Internal Combustion Engine Teacher Resources
Find Internal Combustion Engine educational ideas and activities
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Teach your environmental studies, life science, or engineering class how an internal combustion engine works using the first few slides of the accompanying presentation. Then, focus in on the resulting carbon emissions. Finally, take a peek at possible alternative-fuel-powered automobiles and consider public transportation. That is all that the lesson entails, but there are links to additional resources that may help you to develop these concepts more thoroughly.
Students explain the four stroke process in internal combustion engines. In this physics lesson, students role play this process and present their reenactment in class. They draw and label the diagram of an internal combustion engine.
Students perform an experiment which simulates what happens inside an internal combustion engine. They explain how the chemical reaction they witnessed is similar to what happens inside the car engine.
New Review Investigation: Crank It Up!
Following this procedure, eager engineers construct a working model of a piston system, similar to that in an internal combustion engine. Perfect for STEM or automotive technology classes, the activity comes complete with analysis and conclusion questions.
In this reading comprehension worksheet, 6th graders read a passage about the invention of the first internal-combustion engine to burn fuel efficiently and answer multiple choice questions. Students answer 4 questions.
Students design parts for a scale-model, internal combustion engine using software. In this engine lesson students work in groups to assemble an internal combustion engine.
New Review Start Your Engines
Have your techies read up on the details of how combustion engines work in an automobile. Create a set of accompanying response-to-reading questions and have your mechanical engineering or automotive technology class use this as a homework assignment.
In this scientific inventions instructional activity, learners research the German inventor (Rudolf Diesel) who developed the internal-combustion engine. Students write a short description of the inventor and his invention, and draw a picture to illustrate some aspect of their report.
Students examine the relationship between energy and the environment. In groups, they participate in experiments to discover the law of thermodynamics and the differences between potential, kinetic and mechanical forms of energy. They examine the different types of fossil fuels and determine which alternatives would be best for the environment.
Students identify the different sources of fossil fuels. In this environmental science lesson, students research about how these impact our environment. They explore renewable energy sources that could replace fossil fuels.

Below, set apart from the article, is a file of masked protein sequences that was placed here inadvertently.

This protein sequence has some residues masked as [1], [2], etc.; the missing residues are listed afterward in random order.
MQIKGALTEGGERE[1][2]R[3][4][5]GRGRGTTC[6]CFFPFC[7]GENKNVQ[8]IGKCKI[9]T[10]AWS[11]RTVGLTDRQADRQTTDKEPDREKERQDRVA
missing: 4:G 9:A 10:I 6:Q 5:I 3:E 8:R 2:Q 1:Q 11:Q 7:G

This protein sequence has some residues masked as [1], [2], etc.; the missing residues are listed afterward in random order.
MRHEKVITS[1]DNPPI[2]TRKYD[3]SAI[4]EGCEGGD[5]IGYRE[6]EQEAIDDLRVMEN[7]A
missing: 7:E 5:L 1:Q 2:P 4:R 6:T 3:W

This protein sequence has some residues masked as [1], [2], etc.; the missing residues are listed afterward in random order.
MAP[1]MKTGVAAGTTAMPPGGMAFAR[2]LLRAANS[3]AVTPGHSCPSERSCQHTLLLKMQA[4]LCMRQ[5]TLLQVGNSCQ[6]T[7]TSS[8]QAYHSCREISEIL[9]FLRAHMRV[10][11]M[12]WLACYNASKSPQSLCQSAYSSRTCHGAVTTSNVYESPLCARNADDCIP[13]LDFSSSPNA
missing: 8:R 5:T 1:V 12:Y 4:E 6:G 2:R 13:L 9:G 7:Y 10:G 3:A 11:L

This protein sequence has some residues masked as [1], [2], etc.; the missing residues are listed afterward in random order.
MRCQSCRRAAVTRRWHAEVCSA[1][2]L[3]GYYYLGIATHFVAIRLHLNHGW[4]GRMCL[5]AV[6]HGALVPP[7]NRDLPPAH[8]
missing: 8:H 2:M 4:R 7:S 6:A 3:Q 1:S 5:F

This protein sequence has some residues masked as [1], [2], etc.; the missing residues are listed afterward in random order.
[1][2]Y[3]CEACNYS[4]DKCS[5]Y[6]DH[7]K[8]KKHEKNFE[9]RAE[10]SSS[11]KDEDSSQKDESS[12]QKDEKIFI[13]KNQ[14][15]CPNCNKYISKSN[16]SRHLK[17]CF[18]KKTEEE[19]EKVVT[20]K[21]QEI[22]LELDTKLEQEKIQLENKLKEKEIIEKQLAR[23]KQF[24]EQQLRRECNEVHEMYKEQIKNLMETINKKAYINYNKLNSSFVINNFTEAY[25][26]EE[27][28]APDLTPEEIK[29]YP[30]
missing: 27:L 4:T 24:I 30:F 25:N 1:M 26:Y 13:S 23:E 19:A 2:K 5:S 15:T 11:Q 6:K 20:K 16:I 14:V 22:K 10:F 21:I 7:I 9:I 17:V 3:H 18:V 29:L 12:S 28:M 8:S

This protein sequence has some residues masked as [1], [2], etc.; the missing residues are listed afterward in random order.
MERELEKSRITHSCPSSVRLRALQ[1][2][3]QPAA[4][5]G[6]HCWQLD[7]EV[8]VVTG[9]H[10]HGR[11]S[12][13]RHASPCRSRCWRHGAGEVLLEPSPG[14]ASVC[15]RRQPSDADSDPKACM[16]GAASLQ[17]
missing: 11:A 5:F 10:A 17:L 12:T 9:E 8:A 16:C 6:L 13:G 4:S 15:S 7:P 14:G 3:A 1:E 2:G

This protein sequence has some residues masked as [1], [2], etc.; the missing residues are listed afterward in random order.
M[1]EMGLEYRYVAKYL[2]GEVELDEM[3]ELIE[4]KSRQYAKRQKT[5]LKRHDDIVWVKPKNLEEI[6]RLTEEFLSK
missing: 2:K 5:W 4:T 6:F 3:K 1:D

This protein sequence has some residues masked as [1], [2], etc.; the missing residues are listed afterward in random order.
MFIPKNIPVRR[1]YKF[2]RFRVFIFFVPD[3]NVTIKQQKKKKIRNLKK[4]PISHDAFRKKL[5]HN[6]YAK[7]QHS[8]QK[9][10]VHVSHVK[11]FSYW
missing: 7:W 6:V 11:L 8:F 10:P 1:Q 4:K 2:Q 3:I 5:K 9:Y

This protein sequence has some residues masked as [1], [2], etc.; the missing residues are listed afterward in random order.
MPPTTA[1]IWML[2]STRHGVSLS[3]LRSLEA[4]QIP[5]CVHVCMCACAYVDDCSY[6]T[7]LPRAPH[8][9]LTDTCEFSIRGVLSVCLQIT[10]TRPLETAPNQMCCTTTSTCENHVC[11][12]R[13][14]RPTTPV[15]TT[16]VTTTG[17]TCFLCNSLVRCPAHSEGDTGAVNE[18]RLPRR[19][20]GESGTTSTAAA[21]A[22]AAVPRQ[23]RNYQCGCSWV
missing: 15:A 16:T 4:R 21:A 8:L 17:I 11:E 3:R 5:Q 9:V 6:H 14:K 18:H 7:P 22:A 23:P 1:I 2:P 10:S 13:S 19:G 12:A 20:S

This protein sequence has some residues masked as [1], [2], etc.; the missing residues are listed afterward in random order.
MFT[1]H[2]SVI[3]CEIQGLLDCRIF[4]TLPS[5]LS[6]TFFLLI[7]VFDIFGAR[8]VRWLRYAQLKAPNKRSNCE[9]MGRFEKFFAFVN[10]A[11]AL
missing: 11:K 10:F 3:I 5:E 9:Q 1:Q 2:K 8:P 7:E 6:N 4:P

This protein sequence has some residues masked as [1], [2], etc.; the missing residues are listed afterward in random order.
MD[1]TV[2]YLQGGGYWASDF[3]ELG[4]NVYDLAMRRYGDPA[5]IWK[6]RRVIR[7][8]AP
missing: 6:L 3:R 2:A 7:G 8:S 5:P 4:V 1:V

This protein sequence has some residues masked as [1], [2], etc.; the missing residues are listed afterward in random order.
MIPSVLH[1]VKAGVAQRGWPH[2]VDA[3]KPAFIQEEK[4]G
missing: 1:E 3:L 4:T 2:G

Students explore car engines. In this car engine and energy lesson, students construct a crankshaft system and discover how energy transfer makes an engine run.
Students create piston systems and explore the conversion of linear to rotary motion that propels a car. For this motion lesson, students build and test a model piston/crankshift system and discover why there is a maximum limit to how fast a car can travel.
If you have a Hoffman apparatus or some other hydrolysis equipment, you can carry out this plan with your high schoolers. Through it, chemistry stars discover how redox reactions can serve as a possible source of electrical energy. They diagram the fuel cell, write the equation for the reaction, and calculate its efficiency. As an extension, have learners research the current use of hydrogen fuel cells and share their discoveries with the class.
Young scholars study how an electric car operates. In this electric car lesson students assemble an electric car motor from parts from an internal combustion engine.
Students determine how to lower the reliance on petroleum-based fuel. In this environmental stewardship lesson, students create concept cars for the future that using renewable energy.
Pupils study paintings, sculptures and of objects d'art as documents to study the 19th century Industrial Revolution. In this art history lesson, students study a chronological timeline of art during the Industrial Revolution. Pupils read about the art and artists of this method and time.
In this advanced critical reading worksheet, students read a passage about ethanol then answer questions. Students make inferences, determine author's purpose and use context clues to find the meaning of unknown words in the passage.
Students discover how the public's perceptions of science have changed throughout recent history; then research scientific and technological breakthroughs in a variety of areas. They then create plays that allow scientists to encounter both the beneficial and harmful repercussions of their work.
Young scholars explain the basic principles of gasoline engines as propulsion for vehicles. They cite reasons why alternatives for gasoline engines are being considered and explain differences between a motor and an engine.
New Review Fueling the Future
Future mechanical engineers and automotive technicians read about various solutions to using gasoline in cars. Included are electric, fuel-cell-powered, and hybrid vehicles.